To filter tests, use the TESTS= environment variable. For example, to run only tests/vmcheck/, you can do:

TESTS='misc-2' ./tests/

For development, there is also a make vmsync which copies the built rpm-ostree into an unlocked VM. To use this, you must have an ssh-config file with a host defined in it called vmcheck. You can provision the VM however you want; libvirt directly, vagrant, a remote OpenStack/EC2 instance, etc. For QEMU, we have a helper script at tests/ which uses kola to spawn a CoreOS QEMU image. You can use it like this:

export COSA_DIR=/path/to/cosa/workdir
tests/ spawn
make vmsync

Note that by default, these commands will retrieve the latest version of ostree from the build environment and include those binaries when syncing to the VM. So make sure to have the latest ostree installed or built. This allows you to not have to worry about using libostree APIs that are not yet released.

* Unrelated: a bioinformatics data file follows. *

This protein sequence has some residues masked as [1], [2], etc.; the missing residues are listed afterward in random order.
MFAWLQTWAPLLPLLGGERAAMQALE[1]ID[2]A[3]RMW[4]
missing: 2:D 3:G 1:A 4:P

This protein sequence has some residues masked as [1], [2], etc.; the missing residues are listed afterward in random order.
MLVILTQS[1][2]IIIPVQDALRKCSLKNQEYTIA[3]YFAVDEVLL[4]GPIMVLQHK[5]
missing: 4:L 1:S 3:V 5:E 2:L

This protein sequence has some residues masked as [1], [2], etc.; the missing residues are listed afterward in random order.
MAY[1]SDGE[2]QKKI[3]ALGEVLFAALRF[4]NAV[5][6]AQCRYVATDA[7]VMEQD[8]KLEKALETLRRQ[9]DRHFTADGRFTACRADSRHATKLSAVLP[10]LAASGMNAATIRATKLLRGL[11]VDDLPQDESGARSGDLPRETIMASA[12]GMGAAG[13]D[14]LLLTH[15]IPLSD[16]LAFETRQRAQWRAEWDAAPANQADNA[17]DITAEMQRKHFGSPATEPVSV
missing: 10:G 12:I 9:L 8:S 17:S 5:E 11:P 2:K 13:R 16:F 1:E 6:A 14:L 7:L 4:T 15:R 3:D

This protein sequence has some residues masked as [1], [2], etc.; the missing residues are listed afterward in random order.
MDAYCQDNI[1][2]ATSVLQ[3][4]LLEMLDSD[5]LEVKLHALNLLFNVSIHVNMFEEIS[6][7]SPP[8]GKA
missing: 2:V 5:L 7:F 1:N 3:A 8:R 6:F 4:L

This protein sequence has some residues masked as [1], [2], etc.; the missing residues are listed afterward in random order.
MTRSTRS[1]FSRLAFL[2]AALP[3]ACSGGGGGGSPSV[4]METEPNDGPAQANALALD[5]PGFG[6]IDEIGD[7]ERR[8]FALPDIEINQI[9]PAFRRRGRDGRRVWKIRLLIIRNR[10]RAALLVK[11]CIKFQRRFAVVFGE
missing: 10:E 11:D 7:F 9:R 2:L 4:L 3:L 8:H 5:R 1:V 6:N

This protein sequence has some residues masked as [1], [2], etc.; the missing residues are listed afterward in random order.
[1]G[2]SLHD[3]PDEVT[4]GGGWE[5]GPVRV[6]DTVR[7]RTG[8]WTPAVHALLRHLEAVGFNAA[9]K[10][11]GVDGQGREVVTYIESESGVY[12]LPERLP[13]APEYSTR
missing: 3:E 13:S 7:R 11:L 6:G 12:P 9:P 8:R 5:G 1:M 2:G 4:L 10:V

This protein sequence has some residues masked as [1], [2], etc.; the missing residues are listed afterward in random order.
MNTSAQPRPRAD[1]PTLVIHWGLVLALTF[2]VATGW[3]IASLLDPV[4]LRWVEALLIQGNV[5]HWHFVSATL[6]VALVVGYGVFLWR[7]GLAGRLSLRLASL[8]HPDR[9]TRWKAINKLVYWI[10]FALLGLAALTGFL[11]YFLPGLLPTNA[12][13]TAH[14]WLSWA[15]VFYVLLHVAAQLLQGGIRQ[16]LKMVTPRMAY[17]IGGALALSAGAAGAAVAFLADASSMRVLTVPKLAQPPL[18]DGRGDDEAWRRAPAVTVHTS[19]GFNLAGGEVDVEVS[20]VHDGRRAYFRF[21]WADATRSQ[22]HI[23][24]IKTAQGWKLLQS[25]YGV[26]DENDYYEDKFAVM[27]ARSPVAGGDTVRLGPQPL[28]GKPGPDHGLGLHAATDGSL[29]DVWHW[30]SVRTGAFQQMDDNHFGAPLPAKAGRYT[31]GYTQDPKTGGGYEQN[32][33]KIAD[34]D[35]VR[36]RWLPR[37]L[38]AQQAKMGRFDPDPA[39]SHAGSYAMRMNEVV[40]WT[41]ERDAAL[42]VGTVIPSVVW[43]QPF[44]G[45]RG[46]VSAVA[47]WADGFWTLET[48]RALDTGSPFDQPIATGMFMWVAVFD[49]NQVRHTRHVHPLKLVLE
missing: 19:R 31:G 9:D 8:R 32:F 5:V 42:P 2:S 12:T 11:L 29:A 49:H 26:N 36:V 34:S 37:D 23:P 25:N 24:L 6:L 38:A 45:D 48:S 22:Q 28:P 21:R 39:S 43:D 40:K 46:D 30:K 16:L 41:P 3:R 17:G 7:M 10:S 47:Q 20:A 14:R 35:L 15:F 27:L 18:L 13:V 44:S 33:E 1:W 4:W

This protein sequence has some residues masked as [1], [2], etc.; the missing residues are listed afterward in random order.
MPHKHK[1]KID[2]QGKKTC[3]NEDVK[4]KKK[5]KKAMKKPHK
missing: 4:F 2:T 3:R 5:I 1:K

For more details on how tests are structured, see tests/

Testing with a custom libdnf

rpm-ostree bundles libdnf since commit the rationale is:

  • libdnf broke ABI several times silently in the past
  • Today, dnf does not actually use libdnf much, which means for the most part any libdnf breakage is first taken by us
  • libdnf is trying to rewrite more in C++, which is unlikely to help API/ABI stability
  • dnf and rpm-ostree release on separate cycles (e.g. today rpm-ostree is used by OpenShift)

In general, until libdnf is defined 100% API/ABI stable, we will continue to bundle it.

However, because it’s a git submodule, it’s easy to test updates to it, and it also means we’re not forking it.

So just do e.g.:

cd libdnf
git fetch origin
git reset --hard origin/main
cd ..

The various make targets will pick up the changes and recompile.

Testing with a custom ostree

It is sometimes necessary to develop against a version of ostree which is not even yet in git main. In such situations, one can simply do:

$ # from the rpm-ostree build dir
$ INSTTREE=$PWD/insttree
$ rm -rf $INSTTREE
$ # from the ostree build dir
$ make
$ make install DESTDIR=$INSTTREE
$ # from the rpm-ostree build dir
$ make
$ make install DESTDIR=$INSTTREE

At this point, simply set SKIP_INSTALL=1 when running vmsync and vmoverlay to reuse the installation tree and sync the installed binaries there:

$ make vmsync SKIP_INSTALL=1
$ make vmoverlay SKIP_INSTALL=1